International Weekly Miscellany of Literature, Art, and Science — Volume 1, No. 4, July 22, 1850 eBook

This eBook from the Gutenberg Project consists of approximately 95 pages of information about International Weekly Miscellany of Literature, Art, and Science Volume 1, No. 4, July 22, 1850.

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JOHN ROBY, author of “Traditions of Lancashire,” and other works, which have been as popular as any of their class, is mentioned as one of the persons lost in the “Orion” steamer.  Mr. Roby was long a banker in Rochdale, and partner of Mr. Fielden, and though an excellent man of business, his mind was deeply interested in literary pursuits and in cultivating the friendly intercourse of literary men.

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Prof.  CANSTATT, of the University of Erlangen, died on the 10th of March, after a long and painful illness.  Dr. C. was one of the most distinguished physicians of our times, and had won for himself a lasting reputation by his work on the diseases of old age.

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ORIGINAL POETRY

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The following graphic picture of domestic happiness in humble life, was written by Townsend Haines, Esq., late Secretary of the Commonwealth of Pennsylvania, and now Register of the Treasury, at Washington.  Mr. Haines is an eloquent and accomplished lawyer, with fine capacities for literature, to which it may be regretted that he has recently given so little attention.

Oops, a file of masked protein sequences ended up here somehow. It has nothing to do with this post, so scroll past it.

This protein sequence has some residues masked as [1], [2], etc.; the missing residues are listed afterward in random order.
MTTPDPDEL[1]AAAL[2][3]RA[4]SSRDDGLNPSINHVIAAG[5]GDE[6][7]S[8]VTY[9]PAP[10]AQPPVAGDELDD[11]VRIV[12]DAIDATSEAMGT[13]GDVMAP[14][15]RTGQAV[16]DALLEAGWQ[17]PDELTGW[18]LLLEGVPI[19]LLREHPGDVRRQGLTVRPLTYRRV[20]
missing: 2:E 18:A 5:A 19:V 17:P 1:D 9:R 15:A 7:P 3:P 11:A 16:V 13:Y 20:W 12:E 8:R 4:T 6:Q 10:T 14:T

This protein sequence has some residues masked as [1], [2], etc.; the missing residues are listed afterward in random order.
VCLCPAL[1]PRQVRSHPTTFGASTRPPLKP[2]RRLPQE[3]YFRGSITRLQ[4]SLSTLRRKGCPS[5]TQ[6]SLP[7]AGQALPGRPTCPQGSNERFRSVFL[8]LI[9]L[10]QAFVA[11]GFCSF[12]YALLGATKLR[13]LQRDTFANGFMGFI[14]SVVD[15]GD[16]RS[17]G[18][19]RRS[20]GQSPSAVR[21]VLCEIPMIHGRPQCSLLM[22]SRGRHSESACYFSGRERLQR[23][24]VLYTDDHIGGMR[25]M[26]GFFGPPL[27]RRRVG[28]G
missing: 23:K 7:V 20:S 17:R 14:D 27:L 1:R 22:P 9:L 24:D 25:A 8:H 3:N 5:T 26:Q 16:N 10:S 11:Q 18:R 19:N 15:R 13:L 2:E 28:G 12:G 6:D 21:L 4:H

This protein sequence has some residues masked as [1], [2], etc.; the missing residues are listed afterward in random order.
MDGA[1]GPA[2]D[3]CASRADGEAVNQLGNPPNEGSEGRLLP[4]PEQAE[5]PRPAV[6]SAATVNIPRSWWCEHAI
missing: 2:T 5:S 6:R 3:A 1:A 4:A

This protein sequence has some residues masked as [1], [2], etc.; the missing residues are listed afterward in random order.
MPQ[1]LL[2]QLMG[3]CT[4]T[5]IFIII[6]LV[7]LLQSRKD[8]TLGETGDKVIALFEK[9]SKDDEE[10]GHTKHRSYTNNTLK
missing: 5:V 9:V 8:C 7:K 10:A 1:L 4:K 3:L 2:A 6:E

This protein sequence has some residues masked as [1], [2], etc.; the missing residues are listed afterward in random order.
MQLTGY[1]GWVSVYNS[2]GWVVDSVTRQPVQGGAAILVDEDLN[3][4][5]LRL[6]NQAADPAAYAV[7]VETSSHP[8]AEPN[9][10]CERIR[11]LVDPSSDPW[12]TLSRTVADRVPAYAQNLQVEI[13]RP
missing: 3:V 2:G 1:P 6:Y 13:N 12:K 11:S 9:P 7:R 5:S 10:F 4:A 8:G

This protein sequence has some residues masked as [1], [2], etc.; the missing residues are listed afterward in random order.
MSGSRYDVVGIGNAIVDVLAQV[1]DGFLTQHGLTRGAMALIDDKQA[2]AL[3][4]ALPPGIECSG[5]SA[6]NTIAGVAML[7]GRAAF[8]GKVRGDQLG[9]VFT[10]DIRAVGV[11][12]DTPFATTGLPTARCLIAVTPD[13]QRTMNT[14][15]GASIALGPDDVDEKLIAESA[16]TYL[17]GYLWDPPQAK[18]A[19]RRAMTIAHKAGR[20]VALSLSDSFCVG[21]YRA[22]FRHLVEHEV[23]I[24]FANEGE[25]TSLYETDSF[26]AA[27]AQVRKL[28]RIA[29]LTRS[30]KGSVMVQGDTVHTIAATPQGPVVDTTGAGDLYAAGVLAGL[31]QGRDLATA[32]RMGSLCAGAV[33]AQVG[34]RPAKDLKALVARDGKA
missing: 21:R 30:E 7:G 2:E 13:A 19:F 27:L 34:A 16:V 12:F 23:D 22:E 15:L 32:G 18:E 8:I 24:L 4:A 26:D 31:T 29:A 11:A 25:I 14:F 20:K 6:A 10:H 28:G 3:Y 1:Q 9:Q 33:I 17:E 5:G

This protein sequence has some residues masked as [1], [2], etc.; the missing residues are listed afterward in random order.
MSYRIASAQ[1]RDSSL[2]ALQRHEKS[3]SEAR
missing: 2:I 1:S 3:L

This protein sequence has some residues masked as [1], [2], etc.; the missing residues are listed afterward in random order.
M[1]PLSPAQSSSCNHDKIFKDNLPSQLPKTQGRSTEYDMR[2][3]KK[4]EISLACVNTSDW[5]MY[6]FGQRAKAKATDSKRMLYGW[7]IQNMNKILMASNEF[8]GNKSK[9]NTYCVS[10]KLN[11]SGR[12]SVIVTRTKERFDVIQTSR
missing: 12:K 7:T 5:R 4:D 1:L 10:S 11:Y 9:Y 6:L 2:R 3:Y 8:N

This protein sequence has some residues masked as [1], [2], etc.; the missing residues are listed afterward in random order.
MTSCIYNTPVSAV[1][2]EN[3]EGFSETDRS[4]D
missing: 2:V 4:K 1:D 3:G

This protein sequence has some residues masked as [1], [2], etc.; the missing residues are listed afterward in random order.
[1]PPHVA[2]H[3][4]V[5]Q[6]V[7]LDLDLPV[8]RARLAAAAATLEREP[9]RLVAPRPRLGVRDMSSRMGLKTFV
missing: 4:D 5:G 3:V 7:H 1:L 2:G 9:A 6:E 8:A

BOB FLETCHER

  I once knew a plowman, Bob Fletcher his name,
  Who was old and was ugly, and so was his dame;
  Yet they lived quite contented, and free from all strife,
  Bob Fletcher the plowman, and Judy his wife.

  As the morn streaked the east, and the night fled away
  They would rise up for labor, refreshed for the day,
  And the song of the lark, as it rose on the gale,
  Found Bob at the plow, and his wife at the pail.

  A neat little cottage in front of a grove,
  Where in youth they first gave their young hearts up to love,
  Was the solace of age, and to them doubly dear,
  As it called up the past, with a smile or a tear.

  Each tree had its thought, and the vow could impart,
  That mingled in youth, the warm wish of the heart: 
  The thorn was still there, and the blossoms it bore,
  And the song from its top seemed the same as before.

  When the curtain of night over nature was spread,
  And Bob had returned from the plow to his shed,
  Like the dove on her nest, he reposed from all care,
  If his wife and his youngsters contented were there.

  I have passed by his door when the evening was gray,
  And the hill and the landscape were fading away,
  And have heard from the cottage, with grateful surprise,
  The voice of thanksgiving, like incense arise.

  And I thought on the proud, who look down with scorn,
  On the neat little cottage, the grove and the thorn,
  And felt that the riches and tinsels of life,
  Were dross, to contentment, with Bob and his wife.

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International Weekly Miscellany of Literature, Art, and Science — Volume 1, No. 4, July 22, 1850 from Project Gutenberg. Public domain.
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